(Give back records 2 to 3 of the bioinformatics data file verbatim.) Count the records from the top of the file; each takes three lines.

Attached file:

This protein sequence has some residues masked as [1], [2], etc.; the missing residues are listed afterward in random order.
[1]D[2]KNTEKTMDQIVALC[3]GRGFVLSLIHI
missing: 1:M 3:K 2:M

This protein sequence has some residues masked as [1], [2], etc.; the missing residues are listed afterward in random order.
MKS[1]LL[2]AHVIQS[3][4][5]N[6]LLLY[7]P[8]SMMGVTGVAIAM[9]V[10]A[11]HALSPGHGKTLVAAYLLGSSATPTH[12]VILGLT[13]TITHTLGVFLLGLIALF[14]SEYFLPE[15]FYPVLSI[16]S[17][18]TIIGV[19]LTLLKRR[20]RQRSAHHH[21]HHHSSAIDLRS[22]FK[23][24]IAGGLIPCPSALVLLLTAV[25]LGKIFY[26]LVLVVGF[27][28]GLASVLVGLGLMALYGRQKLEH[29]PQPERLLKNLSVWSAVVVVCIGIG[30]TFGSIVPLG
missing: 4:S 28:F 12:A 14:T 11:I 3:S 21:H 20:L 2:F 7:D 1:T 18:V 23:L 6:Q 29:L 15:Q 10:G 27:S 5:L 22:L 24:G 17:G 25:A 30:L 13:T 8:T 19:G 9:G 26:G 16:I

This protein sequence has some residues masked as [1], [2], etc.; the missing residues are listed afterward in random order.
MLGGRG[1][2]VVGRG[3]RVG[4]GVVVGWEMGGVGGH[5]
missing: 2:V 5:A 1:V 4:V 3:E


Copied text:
This protein sequence has some residues masked as [1], [2], etc.; the missing residues are listed afterward in random order.
MKS[1]LL[2]AHVIQS[3][4][5]N[6]LLLY[7]P[8]SMMGVTGVAIAM[9]V[10]A[11]HALSPGHGKTLVAAYLLGSSATPTH[12]VILGLT[13]TITHTLGVFLLGLIALF[14]SEYFLPE[15]FYPVLSI[16]S[17][18]TIIGV[19]LTLLKRR[20]RQRSAHHH[21]HHHSSAIDLRS[22]FK[23][24]IAGGLIPCPSALVLLLTAV[25]LGKIFY[26]LVLVVGF[27][28]GLASVLVGLGLMALYGRQKLEH[29]PQPERLLKNLSVWSAVVVVCIGIG[30]TFGSIVPLG
missing: 4:S 28:F 12:A 14:T 11:I 3:S 21:H 20:L 2:F 7:D 1:T 18:V 23:L 6:Q 29:L 15:Q 10:G 27:S 5:L 22:L 24:G 17:G 25:A 30:L 13:T 8:T 19:G 9:G 26:G 16:I

This protein sequence has some residues masked as [1], [2], etc.; the missing residues are listed afterward in random order.
MLGGRG[1][2]VVGRG[3]RVG[4]GVVVGWEMGGVGGH[5]
missing: 2:V 5:A 1:V 4:V 3:E